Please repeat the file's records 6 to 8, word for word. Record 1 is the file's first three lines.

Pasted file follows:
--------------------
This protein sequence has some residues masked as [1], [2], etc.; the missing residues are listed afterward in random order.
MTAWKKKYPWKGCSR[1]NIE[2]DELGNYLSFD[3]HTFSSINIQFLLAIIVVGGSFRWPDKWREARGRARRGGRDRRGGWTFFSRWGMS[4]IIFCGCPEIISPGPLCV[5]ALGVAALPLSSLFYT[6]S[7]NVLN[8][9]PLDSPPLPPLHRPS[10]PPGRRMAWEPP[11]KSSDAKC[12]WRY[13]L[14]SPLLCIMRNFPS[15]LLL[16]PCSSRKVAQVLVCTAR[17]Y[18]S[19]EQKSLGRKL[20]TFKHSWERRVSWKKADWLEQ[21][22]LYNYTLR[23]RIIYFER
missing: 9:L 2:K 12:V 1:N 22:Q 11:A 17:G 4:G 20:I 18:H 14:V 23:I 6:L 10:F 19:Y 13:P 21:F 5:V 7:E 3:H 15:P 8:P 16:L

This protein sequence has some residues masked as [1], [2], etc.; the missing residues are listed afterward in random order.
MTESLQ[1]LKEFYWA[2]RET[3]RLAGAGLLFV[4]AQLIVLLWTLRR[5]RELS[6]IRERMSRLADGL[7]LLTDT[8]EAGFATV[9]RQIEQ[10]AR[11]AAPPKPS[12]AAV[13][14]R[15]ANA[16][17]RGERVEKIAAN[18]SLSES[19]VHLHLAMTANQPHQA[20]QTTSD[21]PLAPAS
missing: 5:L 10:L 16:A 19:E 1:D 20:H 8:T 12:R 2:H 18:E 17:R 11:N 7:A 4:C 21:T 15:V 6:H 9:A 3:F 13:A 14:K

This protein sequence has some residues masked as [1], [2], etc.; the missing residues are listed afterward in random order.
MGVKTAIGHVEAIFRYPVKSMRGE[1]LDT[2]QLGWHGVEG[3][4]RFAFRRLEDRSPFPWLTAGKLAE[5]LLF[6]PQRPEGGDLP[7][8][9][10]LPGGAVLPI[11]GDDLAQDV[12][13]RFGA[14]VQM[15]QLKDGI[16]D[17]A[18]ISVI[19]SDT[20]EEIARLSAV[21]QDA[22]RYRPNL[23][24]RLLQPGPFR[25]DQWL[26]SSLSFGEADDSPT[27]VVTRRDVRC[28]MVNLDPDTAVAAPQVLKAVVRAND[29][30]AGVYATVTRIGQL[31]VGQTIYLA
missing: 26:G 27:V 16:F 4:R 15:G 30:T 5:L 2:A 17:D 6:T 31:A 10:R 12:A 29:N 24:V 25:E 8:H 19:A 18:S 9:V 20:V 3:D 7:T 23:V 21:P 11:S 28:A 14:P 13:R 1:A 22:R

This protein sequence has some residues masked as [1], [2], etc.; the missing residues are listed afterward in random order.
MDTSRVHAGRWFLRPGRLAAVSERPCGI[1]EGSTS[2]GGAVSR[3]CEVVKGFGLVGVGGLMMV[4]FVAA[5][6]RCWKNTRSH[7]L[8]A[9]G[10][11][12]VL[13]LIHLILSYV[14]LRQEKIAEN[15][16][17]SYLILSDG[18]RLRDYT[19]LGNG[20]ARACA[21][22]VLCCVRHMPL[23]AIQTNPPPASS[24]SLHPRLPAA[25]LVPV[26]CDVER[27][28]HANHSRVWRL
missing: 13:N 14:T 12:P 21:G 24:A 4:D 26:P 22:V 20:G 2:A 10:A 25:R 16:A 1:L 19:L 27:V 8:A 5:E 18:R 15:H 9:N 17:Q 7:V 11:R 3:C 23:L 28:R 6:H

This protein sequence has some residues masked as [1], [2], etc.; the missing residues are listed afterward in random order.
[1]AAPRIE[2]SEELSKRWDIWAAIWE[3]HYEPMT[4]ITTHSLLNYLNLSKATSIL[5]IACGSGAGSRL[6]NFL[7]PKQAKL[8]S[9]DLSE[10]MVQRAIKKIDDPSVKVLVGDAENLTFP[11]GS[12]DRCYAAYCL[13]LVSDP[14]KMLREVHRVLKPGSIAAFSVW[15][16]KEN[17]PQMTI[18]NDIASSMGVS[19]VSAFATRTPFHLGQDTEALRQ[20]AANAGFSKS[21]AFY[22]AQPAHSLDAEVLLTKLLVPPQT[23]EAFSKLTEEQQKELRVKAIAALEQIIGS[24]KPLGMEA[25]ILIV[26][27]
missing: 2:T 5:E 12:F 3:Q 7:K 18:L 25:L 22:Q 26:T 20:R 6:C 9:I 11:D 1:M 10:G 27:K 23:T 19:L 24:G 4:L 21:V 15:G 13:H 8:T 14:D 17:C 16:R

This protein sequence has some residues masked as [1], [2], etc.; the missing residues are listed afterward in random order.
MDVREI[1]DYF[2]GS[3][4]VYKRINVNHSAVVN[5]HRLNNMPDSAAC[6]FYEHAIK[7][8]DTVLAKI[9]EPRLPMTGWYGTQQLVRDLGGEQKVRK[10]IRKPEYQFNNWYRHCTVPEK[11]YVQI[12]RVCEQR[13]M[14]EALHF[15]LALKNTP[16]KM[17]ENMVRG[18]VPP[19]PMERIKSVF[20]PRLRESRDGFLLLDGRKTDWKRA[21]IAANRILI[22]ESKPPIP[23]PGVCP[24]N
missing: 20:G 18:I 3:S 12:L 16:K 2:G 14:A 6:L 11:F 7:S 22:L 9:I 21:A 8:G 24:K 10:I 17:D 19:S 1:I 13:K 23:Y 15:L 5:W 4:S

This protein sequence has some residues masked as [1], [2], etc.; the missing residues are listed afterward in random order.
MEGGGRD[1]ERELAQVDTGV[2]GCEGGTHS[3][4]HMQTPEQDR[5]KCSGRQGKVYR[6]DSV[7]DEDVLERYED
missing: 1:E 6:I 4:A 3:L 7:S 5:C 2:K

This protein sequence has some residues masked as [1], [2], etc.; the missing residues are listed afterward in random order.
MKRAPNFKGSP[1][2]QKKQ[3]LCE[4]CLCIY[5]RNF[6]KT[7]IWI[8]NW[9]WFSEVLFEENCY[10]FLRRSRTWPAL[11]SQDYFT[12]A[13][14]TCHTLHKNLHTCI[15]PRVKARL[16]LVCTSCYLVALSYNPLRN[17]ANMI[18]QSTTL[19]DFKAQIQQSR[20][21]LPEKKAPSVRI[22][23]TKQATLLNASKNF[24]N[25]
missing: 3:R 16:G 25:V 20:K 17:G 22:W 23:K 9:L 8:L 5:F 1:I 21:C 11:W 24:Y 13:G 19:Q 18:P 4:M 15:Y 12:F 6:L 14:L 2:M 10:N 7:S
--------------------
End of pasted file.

This protein sequence has some residues masked as [1], [2], etc.; the missing residues are listed afterward in random order.
MDVREI[1]DYF[2]GS[3][4]VYKRINVNHSAVVN[5]HRLNNMPDSAAC[6]FYEHAIK[7][8]DTVLAKI[9]EPRLPMTGWYGTQQLVRDLGGEQKVRK[10]IRKPEYQFNNWYRHCTVPEK[11]YVQI[12]RVCEQR[13]M[14]EALHF[15]LALKNTP[16]KM[17]ENMVRG[18]VPP[19]PMERIKSVF[20]PRLRESRDGFLLLDGRKTDWKRA[21]IAANRILI[22]ESKPPIP[23]PGVCP[24]N
missing: 20:G 18:I 3:S 12:L 16:K 2:G 14:A 6:L 11:F 7:S 22:L 9:I 21:A 8:G 24:K 10:I 17:D 19:S 1:I 13:K 23:Y 15:L 5:W 4:S

This protein sequence has some residues masked as [1], [2], etc.; the missing residues are listed afterward in random order.
MEGGGRD[1]ERELAQVDTGV[2]GCEGGTHS[3][4]HMQTPEQDR[5]KCSGRQGKVYR[6]DSV[7]DEDVLERYED
missing: 1:E 6:I 4:A 3:L 7:S 5:C 2:K

This protein sequence has some residues masked as [1], [2], etc.; the missing residues are listed afterward in random order.
MKRAPNFKGSP[1][2]QKKQ[3]LCE[4]CLCIY[5]RNF[6]KT[7]IWI[8]NW[9]WFSEVLFEENCY[10]FLRRSRTWPAL[11]SQDYFT[12]A[13][14]TCHTLHKNLHTCI[15]PRVKARL[16]LVCTSCYLVALSYNPLRN[17]ANMI[18]QSTTL[19]DFKAQIQQSR[20][21]LPEKKAPSVRI[22][23]TKQATLLNASKNF[24]N[25]
missing: 3:R 16:G 25:V 20:K 17:G 22:W 23:K 9:L 8:L 5:F 1:I 21:C 11:W 24:Y 13:G 19:Q 18:P 4:M 15:Y 12:F 6:L 14:L 2:M 10:N 7:S